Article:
Excessive wrinkling or loose skin may be a predisposition to skin infections.
‘Well defined muzzle broad, deep and set back, muscles of cheeks well developed‘.
Key Health Points
A French Bulldog with a well defined broad, deep muzzle will have the supporting bony structure underneath to –
a) support the tissues
b) to have room for nasal passages
c) to have the bone structure for the correct width of jaw and dentition.
An over nose wrinkle must never interfere with the nostrils or the line of layback. It must never impinge on the lower eyelids
NOTE- The over nose wrinkle is very small in comparison to the Bulldog’s nose roll.
‘Lower jaw deep, square, broad, slightly undershot and turned up.’
Key Health Points
Too great a degree of undershot can lead to the inability to grasp and pick up food and the inability to sever the umbilical cord from the placenta in new born pups without our intervention.
If the underjaw is too short it can lead to a less defined muzzle or flatter face which in turn have associated problems.
Nose black and wide , relatively short‘ with open nostrils
Key Health Points
It is essential for any breed of dog with a short muzzle to have large OPEN NOSTRILS, so that with the least effort a sufficient amount of air can be supplied to the lungs.
The nares should not have been surgically enlarged.
A narrow muzzle or extremely short nose and pinched nostrils are obviously undesirable.
fota do art
4. Closed. – not acceptable.
3. Stenosed. – not acceptable if accompanied by mouth breathing or any signs of respiratory compromise.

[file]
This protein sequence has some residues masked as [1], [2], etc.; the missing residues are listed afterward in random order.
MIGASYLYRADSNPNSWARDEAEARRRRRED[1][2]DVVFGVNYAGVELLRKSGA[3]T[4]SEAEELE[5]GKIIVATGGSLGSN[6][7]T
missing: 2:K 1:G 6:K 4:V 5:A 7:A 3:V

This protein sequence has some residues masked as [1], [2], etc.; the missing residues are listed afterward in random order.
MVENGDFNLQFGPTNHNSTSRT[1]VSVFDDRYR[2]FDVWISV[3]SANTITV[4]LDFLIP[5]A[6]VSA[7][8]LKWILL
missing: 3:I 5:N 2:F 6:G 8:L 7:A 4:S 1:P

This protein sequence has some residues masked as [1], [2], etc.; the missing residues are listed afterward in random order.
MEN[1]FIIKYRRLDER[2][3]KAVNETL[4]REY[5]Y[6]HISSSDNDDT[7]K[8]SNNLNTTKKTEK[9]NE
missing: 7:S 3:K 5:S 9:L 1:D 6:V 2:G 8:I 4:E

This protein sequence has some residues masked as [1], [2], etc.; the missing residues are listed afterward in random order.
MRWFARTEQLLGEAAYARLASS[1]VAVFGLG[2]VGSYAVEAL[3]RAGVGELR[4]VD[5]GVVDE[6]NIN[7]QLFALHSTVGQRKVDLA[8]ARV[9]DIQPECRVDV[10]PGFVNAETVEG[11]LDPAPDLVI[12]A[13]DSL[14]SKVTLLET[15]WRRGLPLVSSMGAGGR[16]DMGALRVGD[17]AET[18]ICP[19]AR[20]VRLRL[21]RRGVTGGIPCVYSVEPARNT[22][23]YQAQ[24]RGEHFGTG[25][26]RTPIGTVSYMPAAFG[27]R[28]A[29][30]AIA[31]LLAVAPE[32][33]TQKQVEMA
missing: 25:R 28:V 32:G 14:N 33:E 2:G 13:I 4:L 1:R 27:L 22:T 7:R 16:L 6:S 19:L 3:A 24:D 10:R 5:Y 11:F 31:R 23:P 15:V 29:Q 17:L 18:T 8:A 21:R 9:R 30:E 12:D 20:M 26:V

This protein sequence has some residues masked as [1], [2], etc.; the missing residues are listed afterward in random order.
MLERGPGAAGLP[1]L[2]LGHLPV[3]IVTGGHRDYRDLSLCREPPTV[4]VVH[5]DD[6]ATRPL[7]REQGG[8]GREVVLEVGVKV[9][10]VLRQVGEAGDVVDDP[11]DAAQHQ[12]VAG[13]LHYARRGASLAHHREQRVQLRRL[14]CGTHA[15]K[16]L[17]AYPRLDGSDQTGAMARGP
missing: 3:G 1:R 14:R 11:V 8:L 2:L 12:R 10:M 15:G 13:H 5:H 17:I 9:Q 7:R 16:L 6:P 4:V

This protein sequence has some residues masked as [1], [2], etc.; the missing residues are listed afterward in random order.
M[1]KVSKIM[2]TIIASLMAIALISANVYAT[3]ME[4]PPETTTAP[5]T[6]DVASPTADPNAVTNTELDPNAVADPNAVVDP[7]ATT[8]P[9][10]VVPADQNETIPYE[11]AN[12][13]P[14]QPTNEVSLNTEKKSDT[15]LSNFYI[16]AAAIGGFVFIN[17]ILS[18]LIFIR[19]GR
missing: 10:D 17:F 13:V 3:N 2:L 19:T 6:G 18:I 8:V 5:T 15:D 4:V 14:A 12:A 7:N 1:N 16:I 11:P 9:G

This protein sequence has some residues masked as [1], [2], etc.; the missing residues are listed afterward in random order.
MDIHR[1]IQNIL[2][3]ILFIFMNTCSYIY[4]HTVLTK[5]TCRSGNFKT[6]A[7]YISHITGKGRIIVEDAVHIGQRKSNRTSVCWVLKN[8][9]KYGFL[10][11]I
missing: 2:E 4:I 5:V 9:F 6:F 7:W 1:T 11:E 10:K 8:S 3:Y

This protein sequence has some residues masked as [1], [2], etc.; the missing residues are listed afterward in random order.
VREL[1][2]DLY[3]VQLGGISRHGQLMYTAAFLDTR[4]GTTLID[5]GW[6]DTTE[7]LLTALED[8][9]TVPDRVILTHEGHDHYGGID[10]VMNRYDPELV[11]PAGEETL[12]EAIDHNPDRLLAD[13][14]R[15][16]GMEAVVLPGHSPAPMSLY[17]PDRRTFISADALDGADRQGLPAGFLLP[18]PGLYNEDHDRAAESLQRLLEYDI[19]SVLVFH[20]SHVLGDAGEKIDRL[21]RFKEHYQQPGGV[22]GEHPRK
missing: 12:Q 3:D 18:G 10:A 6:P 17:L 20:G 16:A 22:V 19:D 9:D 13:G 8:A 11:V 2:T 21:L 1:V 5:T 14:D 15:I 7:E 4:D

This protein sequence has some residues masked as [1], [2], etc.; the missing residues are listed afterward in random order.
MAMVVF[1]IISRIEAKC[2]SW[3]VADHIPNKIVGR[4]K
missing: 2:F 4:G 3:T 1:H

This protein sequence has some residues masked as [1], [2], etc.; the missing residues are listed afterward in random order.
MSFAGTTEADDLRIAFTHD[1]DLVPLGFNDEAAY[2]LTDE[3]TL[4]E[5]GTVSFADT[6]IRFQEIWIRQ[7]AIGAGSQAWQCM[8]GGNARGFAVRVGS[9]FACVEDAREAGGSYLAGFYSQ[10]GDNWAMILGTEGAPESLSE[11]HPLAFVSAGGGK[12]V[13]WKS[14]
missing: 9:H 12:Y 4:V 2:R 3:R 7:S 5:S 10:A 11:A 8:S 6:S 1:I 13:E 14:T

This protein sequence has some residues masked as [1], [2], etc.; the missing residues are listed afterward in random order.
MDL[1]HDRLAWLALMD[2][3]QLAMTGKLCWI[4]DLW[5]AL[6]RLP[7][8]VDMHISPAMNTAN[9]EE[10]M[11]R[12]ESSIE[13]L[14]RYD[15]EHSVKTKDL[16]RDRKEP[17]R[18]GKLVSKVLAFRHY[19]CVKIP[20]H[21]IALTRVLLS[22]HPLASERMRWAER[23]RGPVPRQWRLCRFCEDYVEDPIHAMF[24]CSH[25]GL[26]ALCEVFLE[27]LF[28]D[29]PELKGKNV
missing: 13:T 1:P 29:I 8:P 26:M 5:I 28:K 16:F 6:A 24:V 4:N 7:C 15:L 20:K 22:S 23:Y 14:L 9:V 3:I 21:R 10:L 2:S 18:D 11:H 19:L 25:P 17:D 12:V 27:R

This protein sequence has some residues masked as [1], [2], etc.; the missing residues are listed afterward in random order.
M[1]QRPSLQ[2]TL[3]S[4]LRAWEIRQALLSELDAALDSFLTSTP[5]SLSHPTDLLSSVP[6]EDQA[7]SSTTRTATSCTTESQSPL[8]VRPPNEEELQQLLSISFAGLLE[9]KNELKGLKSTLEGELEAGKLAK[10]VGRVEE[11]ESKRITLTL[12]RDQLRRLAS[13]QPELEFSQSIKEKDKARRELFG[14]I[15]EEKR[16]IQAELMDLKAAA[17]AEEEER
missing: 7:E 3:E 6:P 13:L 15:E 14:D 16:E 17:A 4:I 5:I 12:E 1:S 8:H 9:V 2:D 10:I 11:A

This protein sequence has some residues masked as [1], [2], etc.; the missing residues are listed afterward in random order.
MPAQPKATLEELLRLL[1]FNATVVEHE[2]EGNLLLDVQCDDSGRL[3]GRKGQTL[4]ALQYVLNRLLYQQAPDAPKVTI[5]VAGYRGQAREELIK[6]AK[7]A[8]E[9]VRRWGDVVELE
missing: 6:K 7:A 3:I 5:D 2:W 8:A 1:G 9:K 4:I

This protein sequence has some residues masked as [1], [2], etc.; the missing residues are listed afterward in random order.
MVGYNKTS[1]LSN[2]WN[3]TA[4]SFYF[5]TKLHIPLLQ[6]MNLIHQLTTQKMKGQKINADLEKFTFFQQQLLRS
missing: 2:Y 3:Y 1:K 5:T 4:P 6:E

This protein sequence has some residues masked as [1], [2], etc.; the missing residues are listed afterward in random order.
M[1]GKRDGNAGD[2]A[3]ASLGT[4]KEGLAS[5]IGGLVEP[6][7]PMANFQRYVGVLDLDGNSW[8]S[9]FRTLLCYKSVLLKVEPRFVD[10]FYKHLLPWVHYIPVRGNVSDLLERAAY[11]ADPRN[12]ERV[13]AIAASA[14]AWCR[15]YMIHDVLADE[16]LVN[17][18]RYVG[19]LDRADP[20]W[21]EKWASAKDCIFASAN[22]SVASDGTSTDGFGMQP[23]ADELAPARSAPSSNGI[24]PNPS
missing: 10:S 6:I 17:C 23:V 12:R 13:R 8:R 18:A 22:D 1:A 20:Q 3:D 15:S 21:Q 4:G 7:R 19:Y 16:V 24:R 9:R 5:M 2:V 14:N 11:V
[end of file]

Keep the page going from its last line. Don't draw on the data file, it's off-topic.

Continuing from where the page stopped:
2. Slightly Stenosed – acceptable unless the dog shows additional signs of respiratory compromise
1. Open for this breed.
If you suspect that nostrils have been surgically enlarged, please refer to he show vet for confirmation, you should withhold any award .
Please ensure that you watch the video ‚Making Assessment of Dogs Respiration’ at the bottom of this page
EYES: Moderate size, round, neither sunken nor prominent, showing no white when looking straight forward;
Key Health Points
There should be no tear staining from the eyes. This may be a sign of blocked tear ducts, or other abnormalities of the eyelids causing irritation. Be aware that tear stains are more obvious in light coloured dogs, but brindles can have excess tearing equally as much. Look out for damp wet wrinkles.
The eyes should not be bulbous this may be an indication of shallow eye sockets..
Large eyes or bulbous eyes can be more susceptible to damage and injury.
Eyes should not show any signs of redness or irritation
No entropion or extropion
It is important that there is good fill under the eyes and the facial bones are not sunken or compressed as it may lead to
a) crowded nasal cavities and restricted airflow.
b) possible problems with tear ducts
c) loose skin about the eye may lead to eye infections or even cherry eye
Occasionally, there is a noticeable un-pigmented third eyelid usually indicative of pied ancestry. This is not a health problem . With puppies/young dogs who’s eyes can appear large in comparison to an adult, this is acceptable as when the head matures, the un-pigmented third eyelid may no longer be obvious.
EARS:. ‘The opening to the ear canal should be wide and open.’
Key Health Points
French Bulldogs can suffer from recurring ear infections and it is very important that the ear canal should wide enough to give clear view down into the ear. to facilitate easy cleaning etc and hopefully reduce the number of Frenchies who suffer repeated ear infections.
MOUTH: Slightly undershot. Teeth sound and regular, but not visible when the mouth is closed. Tongue must not protrude
Key Health Points
The mouth should only be slightly undershot and the jaws sufficiently broad for the six incisors to be set in a straight even row between the canines
A jumble of teeth may indicate a narrow jaw